A few examples from Psalm 119 are:

“Oh that my ways be steadfast in keeping your statutes!” (v.5)

“In the way of your testimonies I delight as much as in all riches.” (v. 14)

“My soul is consumed with longing for your rules at all times.” (v. 20)

“My soul clings to the dust; give me life according to your word!” (v. 25)

“I have chosen the way of faithfulness; I set your rules before me.” (v. 30)

“The law of your mouth is better to me than thousands of gold and silver pieces.” (v. 72)

“Those who fear you shall see me and rejoice, because I have hoped in your word.” (v. 74)

There’s just no getting around it. God’s word as written in scripture is precious to the psalmist, and as a Christian, precious to me.  

Each time I read and pray through Psalm 119, I come away excited to spend more time reading and studying scripture, not less. The love the psalmist has for God’s Word is astounding. It’s encouraging. It’s beautiful.

As Charles Spurgeon wrote, “Whatever the transgressors may say, God is true, and his word is true. The ungodly are false, but God’s word is true. They charge us with being false, but our solace is that God’s true word will clear us. God’s word has been true from the first moment in which it was spoken, true throughout the whole of history, true to us from the instant in which we believed it, ay, true to us before we were true to it.” (5)

Whether we believe it or not, God’s Word is true. It’s solid. It’s forever. Psalm 119:160 says it this way: “The sum of your word is truth, and every one of your righteous rules endures forever.” In its sum — in its entirety — God’s word is infallible and authoritative. We aren’t to tamper with Scripture, neither to subtract from it or to add to it, for in the Bible, God defines who He is and what His purposes are. We don't change these things. I don't want to.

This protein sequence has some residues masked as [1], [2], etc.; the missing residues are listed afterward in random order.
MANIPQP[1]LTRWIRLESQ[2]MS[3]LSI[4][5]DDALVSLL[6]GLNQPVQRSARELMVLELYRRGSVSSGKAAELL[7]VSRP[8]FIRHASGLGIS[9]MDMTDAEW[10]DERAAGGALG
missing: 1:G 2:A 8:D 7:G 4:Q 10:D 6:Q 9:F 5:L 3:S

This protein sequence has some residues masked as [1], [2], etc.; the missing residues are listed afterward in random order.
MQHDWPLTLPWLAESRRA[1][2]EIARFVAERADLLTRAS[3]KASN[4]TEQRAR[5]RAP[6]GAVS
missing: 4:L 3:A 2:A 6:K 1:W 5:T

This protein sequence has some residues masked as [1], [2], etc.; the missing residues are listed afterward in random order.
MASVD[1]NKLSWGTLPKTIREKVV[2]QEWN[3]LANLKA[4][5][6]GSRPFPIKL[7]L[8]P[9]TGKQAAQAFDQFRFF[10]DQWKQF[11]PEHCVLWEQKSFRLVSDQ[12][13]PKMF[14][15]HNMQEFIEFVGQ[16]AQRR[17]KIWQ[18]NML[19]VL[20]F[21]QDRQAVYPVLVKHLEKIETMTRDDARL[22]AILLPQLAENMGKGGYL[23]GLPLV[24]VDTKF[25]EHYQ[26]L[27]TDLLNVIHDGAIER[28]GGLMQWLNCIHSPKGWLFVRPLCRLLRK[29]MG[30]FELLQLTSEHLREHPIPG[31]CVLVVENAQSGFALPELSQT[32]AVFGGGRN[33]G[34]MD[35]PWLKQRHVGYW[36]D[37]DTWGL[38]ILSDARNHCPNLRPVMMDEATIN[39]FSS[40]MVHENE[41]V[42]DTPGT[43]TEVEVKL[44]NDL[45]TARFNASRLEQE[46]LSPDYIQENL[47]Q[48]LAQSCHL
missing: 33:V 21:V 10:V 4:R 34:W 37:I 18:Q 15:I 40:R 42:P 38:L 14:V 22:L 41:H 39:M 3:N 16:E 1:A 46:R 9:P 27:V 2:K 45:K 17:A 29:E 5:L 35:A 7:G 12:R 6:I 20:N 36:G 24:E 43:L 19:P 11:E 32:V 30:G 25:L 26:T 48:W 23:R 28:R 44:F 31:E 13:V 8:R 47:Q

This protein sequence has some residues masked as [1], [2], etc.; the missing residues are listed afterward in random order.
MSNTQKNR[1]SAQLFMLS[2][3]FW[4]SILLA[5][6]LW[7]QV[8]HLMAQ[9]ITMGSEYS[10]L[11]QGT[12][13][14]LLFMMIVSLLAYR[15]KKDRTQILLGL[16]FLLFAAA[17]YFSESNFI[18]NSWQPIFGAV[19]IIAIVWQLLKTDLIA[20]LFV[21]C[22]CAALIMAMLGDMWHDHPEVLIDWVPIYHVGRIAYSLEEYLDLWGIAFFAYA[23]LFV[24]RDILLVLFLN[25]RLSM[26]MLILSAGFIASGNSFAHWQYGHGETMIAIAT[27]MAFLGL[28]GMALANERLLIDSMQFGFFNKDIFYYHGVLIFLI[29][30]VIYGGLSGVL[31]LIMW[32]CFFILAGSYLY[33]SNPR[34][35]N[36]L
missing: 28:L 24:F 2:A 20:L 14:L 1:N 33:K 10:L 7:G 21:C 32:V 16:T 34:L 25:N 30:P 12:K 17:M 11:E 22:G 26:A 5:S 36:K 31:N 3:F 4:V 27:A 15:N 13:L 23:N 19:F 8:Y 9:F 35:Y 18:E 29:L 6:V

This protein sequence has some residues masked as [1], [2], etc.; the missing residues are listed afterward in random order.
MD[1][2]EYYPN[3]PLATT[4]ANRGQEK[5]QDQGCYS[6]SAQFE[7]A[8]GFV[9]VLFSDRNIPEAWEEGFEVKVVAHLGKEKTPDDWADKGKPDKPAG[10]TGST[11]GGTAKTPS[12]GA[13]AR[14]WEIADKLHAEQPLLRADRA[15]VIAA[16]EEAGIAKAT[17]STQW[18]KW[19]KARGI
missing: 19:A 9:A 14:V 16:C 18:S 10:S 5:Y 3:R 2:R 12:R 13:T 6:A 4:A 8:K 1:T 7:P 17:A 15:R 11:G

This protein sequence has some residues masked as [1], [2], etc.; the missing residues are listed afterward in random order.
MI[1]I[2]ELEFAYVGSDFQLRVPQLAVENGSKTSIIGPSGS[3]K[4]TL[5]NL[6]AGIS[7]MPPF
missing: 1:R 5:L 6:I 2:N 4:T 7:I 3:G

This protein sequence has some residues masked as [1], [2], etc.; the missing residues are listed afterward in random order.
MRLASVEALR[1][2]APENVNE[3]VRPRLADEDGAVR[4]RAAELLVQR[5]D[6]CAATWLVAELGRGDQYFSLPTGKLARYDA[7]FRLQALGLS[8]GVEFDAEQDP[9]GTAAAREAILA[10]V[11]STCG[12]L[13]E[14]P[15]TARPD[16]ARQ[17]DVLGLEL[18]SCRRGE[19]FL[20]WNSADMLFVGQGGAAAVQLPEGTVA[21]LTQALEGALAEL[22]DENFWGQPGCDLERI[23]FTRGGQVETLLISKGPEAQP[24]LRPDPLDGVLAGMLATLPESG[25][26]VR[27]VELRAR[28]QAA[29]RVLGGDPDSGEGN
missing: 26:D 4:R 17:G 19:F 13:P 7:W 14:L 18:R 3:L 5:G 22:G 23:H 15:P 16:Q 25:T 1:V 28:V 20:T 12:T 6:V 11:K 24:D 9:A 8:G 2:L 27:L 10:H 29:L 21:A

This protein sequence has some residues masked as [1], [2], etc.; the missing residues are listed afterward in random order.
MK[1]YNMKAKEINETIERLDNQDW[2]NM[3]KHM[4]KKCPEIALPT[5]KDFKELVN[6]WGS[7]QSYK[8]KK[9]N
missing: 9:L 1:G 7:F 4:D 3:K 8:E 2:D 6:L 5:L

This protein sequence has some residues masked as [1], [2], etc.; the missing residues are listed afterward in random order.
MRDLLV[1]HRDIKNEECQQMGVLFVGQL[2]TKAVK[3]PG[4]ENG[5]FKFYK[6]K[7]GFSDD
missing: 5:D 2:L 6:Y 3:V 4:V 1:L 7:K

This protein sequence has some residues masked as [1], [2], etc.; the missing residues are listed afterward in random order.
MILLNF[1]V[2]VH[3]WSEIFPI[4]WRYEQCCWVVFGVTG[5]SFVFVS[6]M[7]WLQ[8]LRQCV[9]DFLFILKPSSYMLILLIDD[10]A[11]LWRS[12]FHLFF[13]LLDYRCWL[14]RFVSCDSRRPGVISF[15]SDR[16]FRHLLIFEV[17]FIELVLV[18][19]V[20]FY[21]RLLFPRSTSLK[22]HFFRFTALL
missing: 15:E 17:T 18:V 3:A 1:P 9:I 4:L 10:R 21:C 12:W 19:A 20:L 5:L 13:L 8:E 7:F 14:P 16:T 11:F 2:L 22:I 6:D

The longer I’m a Christian, the more joy I find in studying and obeying scripture. Sometimes it's hard to do, sometimes it's hard to understand, but for the rest of my life, I want to see The Word as a treasure like the writer of Psalm 119. In the early part of my life, I lived as though The Word wasn't my delight — I didn’t know it well enough to love it, after all. But now? Now I’m fully convinced being attached to The Word of God is the best place to be.  

The Word of God for the people of God.

Thanks be to God.


(1) Spurgeon, Charles. The Treasury of David: Classic Reflections on the Wisdom of the Psalms, Part 1 of Vol. 3, page 139.

(2) In his study guide on Psalm 119, David Guzik breaks down the count of each specific term used in Psalm 119. You can find this list here: https://www.blueletterbible.org/comm/guzik_david/study-guide/psalm/psalm-119.cfm?a=597160

(3) Kidner, Derek. Online PDF of Kidner Classic Commentaries: Psalms 73-150,  (Page 455). Accessed 4.6.2023: https://content.wtsbooks.com/shopify/pdf_links/9780830829385.pdf

(4) Grudem, Wayne. Systematic Theology: An Introduction to Biblical Doctrine. (Chapter 2)

Spurgeon, Charles. Treasury of David: Classic Reflections on the Wisdom of the Psalms, Part 1 of Vol. 3, page 416.